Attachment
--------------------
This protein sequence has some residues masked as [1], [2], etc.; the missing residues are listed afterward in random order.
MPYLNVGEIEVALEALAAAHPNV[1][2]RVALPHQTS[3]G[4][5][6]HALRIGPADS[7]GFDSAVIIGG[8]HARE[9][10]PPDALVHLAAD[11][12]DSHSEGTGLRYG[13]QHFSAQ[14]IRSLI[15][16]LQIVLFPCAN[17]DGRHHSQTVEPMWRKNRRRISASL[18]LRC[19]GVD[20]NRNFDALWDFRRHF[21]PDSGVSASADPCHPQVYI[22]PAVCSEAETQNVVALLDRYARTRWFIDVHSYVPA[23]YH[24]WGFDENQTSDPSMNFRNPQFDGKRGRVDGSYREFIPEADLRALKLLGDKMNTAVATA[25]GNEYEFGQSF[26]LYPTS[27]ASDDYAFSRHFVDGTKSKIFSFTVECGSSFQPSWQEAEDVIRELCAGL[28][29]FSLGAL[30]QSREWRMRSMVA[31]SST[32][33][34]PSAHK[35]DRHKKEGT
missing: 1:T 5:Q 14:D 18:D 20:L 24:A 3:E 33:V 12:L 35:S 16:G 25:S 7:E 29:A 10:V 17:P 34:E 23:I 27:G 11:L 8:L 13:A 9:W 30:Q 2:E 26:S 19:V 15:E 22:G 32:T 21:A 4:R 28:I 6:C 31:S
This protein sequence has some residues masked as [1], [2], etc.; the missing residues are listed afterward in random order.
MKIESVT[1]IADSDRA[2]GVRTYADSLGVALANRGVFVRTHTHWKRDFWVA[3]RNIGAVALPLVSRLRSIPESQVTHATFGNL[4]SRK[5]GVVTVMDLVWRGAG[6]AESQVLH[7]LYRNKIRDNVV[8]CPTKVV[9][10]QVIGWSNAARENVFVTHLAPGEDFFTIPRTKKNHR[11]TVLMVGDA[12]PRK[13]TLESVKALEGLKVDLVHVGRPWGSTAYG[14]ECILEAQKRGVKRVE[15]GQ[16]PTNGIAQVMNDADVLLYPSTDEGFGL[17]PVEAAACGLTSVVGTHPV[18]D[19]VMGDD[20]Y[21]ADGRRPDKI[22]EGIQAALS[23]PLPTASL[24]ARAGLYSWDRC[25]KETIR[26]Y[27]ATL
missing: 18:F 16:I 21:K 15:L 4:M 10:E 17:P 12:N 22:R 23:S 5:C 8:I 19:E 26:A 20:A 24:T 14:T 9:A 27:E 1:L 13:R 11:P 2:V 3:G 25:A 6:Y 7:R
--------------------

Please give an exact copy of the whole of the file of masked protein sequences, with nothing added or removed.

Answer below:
This protein sequence has some residues masked as [1], [2], etc.; the missing residues are listed afterward in random order.
MPYLNVGEIEVALEALAAAHPNV[1][2]RVALPHQTS[3]G[4][5][6]HALRIGPADS[7]GFDSAVIIGG[8]HARE[9][10]PPDALVHLAAD[11][12]DSHSEGTGLRYG[13]QHFSAQ[14]IRSLI[15][16]LQIVLFPCAN[17]DGRHHSQTVEPMWRKNRRRISASL[18]LRC[19]GVD[20]NRNFDALWDFRRHF[21]PDSGVSASADPCHPQVYI[22]PAVCSEAETQNVVALLDRYARTRWFIDVHSYVPA[23]YH[24]WGFDENQTSDPSMNFRNPQFDGKRGRVDGSYREFIPEADLRALKLLGDKMNTAVATA[25]GNEYEFGQSF[26]LYPTS[27]ASDDYAFSRHFVDGTKSKIFSFTVECGSSFQPSWQEAEDVIRELCAGL[28][29]FSLGAL[30]QSREWRMRSMVA[31]SST[32][33][34]PSAHK[35]DRHKKEGT
missing: 1:T 5:Q 14:D 18:D 20:L 24:A 3:E 33:V 12:L 35:S 16:G 25:S 7:E 29:A 10:V 17:P 34:E 23:I 27:G 11:L 8:L 13:A 9:W 30:Q 2:E 26:S 19:V 15:E 22:G 32:T 21:A 4:R 28:I 6:C 31:S
This protein sequence has some residues masked as [1], [2], etc.; the missing residues are listed afterward in random order.
MKIESVT[1]IADSDRA[2]GVRTYADSLGVALANRGVFVRTHTHWKRDFWVA[3]RNIGAVALPLVSRLRSIPESQVTHATFGNL[4]SRK[5]GVVTVMDLVWRGAG[6]AESQVLH[7]LYRNKIRDNVV[8]CPTKVV[9][10]QVIGWSNAARENVFVTHLAPGEDFFTIPRTKKNHR[11]TVLMVGDA[12]PRK[13]TLESVKALEGLKVDLVHVGRPWGSTAYG[14]ECILEAQKRGVKRVE[15]GQ[16]PTNGIAQVMNDADVLLYPSTDEGFGL[17]PVEAAACGLTSVVGTHPV[18]D[19]VMGDD[20]Y[21]ADGRRPDKI[22]EGIQAALS[23]PLPTASL[24]ARAGLYSWDRC[25]KETIR[26]Y[27]ATL
missing: 18:F 16:I 21:K 15:L 4:M 10:E 17:P 12:N 22:R 23:S 5:C 8:I 19:E 26:A 20:A 24:T 14:T 9:A 27:E 1:L 13:R 11:P 2:V 3:G 25:A 6:Y 7:R